Readings by Jaclyn Bergamino and Kendell Newman Sadiik, hosted by The Fairbanks Arts Association 
Saturday, May 7th
2016, 7:00 pm at the Bear Gallery, Alaska Centennial Center for the Arts,
Pioneer Park, 2300 Airport Way


June 4: Community Writers Group and Alaska Writers Guild 
July 9: Nicole Stellon O’Donnell
August 6: Paul Greci
September: UAF Faculty Reading
October: TBA
November: TBA
December: Rosemary McGuire
Additional readings and literary events may be held, but the First Saturday Literary Reading Series will always be at 7 pm the day after First Friday (Except February). 


49 Writers is pleased to partner with the Machetanz Arts Festival at the Mat-Su College on June 4 and 5 to facilitate six writing workshops and two panel discussions. Register today!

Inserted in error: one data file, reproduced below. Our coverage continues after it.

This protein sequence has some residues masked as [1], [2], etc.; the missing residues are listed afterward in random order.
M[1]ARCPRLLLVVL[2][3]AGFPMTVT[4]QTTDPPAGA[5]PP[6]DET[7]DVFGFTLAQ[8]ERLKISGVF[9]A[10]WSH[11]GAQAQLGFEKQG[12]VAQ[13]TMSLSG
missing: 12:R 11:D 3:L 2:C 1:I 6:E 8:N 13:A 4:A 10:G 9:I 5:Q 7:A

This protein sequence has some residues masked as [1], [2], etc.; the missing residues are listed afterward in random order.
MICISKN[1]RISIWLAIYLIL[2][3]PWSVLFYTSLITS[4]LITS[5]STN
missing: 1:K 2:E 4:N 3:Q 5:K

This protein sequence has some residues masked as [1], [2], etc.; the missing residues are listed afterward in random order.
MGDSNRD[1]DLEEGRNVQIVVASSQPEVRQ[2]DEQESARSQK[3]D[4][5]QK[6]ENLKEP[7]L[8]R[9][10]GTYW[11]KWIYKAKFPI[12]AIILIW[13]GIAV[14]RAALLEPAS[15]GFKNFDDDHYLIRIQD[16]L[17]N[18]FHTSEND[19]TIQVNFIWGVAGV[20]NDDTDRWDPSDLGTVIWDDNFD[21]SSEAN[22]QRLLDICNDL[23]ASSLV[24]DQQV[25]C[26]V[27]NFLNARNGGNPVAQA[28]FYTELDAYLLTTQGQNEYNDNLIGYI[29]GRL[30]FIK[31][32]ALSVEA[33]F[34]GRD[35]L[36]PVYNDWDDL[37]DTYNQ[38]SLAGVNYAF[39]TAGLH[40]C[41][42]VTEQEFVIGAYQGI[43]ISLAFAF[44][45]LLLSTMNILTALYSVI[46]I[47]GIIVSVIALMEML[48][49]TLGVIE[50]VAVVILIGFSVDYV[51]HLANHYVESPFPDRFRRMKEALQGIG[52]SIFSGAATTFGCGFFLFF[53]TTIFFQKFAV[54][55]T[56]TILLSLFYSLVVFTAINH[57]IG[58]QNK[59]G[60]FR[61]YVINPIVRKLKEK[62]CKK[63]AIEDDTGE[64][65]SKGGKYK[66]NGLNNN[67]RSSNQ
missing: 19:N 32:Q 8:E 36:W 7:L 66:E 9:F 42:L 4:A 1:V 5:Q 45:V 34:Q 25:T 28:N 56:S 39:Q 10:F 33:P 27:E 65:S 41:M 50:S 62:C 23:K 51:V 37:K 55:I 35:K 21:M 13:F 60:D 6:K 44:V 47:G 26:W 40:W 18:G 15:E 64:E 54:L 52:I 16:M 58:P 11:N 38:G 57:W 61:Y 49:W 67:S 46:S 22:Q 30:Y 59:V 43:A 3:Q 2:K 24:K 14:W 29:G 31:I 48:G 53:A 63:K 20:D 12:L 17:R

Full schedule: 
Saturday, June 4, 2016
Session I (9:30 – 11:30 am)
Julie LeMay | F
inding Yourself in a Poem
While focusing on poetic techniques like metaphor and repetition, this workshop will use writing exercises to create poems about the self. Whether you’re a beginning or experienced poet, you’ll find this workshop a playful approach to getting some poems on the page. Open to all levels. 

Session II (12:30 – 2:30 pm)
Alyse Knorr | How Shall I Begin? Starting Your Piece with a Bang 
How do writers keep readers reading? What’s the best way to begin your short story, novel, memoir, or poem to set the mood, establish themes, and introduce conflict? This workshop will explore the art of beginnings, introductions, and first words. We will look at some top-notch examples, work through craft exercises, and finish class with several new beginnings and approaches to beginnings!